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A crazy thing Colombia's most-wanted drug lord was a paedophile who used witchcraft to avoid authorities

'This blow is only comparable to the fall of Pablo Escobar in the 1990s'

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Colombia's most wanted drug lord, Dairo Antonio Úsuga, better known as Otoniel, who was captured in a joint operation by the army, air force and police last Saturday.

Colombia's most wanted drug lord, Dairo Antonio Úsuga, better known as Otoniel, who was captured in a joint operation by the army, air force and police last Saturday.

Colombia's most wanted drug lord, Dairo Antonio Úsuga, better known as Otoniel, who was captured in a joint operation by the army, air force and police last Saturday.

Colombia's most wanted drug lord, Dairo Antonio Úsuga, better known as Otoniel, who was captured in a joint operation by the army, air force and police last Saturday was a paedophile who used witchcraft to avoid authorities. 

Otoniel was captured in his rural hideout in Antioquia province in north-western Colombia, close to the border with Panama, in an operation involving 500 soldiers supported by 22 helicopters.

One police officer was killed before Otoniel was led away in handcuffs following the raid.

Police chief Jorge Vargas who said the drug lord was fearful of capture, "never approaching inhabited areas” and had used a network of rural safe houses to move around and evade the authorities.

He never used a phone, and instead relied on couriers for communication.

However, with a $800,000 (£582,000) reward for information about his whereabouts, and a $5m bounty on his head from the US government, he was a target of high importance.

His movements were traced by more than 50 signal intelligence experts using satellite imagery while US and UK agencies were involved in the search.

He had been living the life of a fugitive for many years and supposedly slept in a different rural location every night, but was eventually captured during ‘operation Osiris’ in Colombia’s Uraba region, located in Antioquia province, on October 23.

President Iván Duque described the operation to capture him as "the biggest penetration of the jungle ever seen in the military history of our country".

President Duque hailed Otoniel's capture in a televised video message, when he said: "This is the biggest blow against drug trafficking in our country this century.

“This blow is only comparable to the fall of Pablo Escobar in the 1990s."

Although Otoniel is not as well-known outside of Colombia as Pablo Escobar was, he is a household name and had been hugely powerful, especially in the north west of the country.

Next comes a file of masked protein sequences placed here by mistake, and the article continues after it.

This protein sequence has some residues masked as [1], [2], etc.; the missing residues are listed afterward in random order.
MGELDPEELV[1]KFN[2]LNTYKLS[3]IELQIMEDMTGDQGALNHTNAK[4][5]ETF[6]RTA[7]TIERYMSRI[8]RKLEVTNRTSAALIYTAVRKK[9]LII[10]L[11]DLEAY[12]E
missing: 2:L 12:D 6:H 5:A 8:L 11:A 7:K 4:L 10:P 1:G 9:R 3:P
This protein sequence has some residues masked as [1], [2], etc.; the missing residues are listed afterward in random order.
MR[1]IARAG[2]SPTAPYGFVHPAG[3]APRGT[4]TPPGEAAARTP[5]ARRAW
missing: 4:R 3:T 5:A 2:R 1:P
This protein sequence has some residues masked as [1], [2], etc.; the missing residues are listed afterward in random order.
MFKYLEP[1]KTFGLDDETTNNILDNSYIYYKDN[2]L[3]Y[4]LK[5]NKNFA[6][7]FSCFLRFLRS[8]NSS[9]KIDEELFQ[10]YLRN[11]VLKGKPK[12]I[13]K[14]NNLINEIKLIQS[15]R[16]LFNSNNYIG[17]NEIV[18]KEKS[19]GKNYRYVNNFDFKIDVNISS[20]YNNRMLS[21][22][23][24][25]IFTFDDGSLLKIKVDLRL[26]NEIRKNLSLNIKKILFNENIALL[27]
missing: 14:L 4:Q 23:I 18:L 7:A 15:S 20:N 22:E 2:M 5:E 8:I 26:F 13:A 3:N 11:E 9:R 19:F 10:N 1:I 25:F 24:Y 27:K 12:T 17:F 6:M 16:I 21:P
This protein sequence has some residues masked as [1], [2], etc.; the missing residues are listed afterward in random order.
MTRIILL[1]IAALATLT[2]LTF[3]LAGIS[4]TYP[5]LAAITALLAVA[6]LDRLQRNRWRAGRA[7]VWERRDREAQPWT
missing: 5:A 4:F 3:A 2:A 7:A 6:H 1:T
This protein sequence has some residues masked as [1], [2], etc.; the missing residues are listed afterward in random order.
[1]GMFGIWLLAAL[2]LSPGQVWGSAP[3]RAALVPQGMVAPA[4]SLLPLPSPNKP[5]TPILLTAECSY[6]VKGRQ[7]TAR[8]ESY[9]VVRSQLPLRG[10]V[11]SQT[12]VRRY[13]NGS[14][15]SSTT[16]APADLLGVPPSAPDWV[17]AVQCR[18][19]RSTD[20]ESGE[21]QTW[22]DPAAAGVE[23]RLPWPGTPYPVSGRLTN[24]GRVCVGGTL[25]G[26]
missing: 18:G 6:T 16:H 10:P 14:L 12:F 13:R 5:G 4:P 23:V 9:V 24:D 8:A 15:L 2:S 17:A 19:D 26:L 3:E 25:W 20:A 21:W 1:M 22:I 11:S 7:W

"In South America, there is no larger cocaine trafficker," says Toby Muse, author of Kilo: Inside the Cocaine Cartels. "We are living in the golden age of cocaine, we are producing more cocaine than ever - that's a fact."

As head of the Gulf Cartel, Otoniel led the country's most powerful criminal organisations that authorities in the US described as "heavily armed and extremely violent".

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Operating in numerous provinces and with extensive international connections, they engaged in drug and people smuggling, illegal gold mining and extortion.

It is believed to have about 1,800 armed members, who are mainly recruited from far-right paramilitary groups. Members have been arrested in Argentina, Brazil, Honduras, Peru and Spain.

The gang also controls many of the routes used to smuggle drugs from Colombia to the US, and as far away as Russia.

Usuga is accused of drug trafficking and sending dozens of shipments of cocaine to the United States that amounted to 73 metric tons between 2003-2014.

He has also been behind the killing police officers, with the Defense Ministry pointing the finger at him for the deaths of more than 200 members of the Andean country’s security forces.

He has also been accused of recruiting and sexually abusing children and turned to witchcraft as part of his darker side.

He was described as a “superstitious man” who during his years commanding the criminal group went to witches and fortune-tellers to be prayed for.

In an interview with a local radio station, the director of the National Police pointed out that within the Clan del Golfo, “these leaders and lieutenants of ‘Otoniel resorted to witchcraft, to Santeria. Between that many myths and legends are woven”.

“He (Otoniel) performed rites. All these people performed rituals. A crazy thing, nonsense, ”General Jorge Vargas told the station.

General Vargas pointed out that in the rural areas of Urabá and Chocó there are many supernatural beliefs.

“We have found witchcraft very widespread, everyone uses it. They all call a number of fortune-tellers and prayers. ‘Otoniel’ also used this practice”.

General Vargas revealed that everything was conducted through letters: “Otoniel was doing it from a distance (witchcraft). That is, they sent him letters, they told him to do this rite.

“Things like ‘get up on that side of the bed, when you go to lie down in the hammock you first have to spray it with these waters’

"Things of that nature he did. Similarly, animal sacrifice; we know that a couple of years ago he was doing this," said the director of the National Police.

It is now likely that he will be extradited within a month to face charges in the United States, Colombia’s defense minister said this week. “We expect that the [extradition] process won't take more than 20 days to one month,” Diego Molano Aponte said in an interview.

“The minister of justice in Colombia is working with our prosecutor’s office and the United States in order to proceed as soon as possible.”

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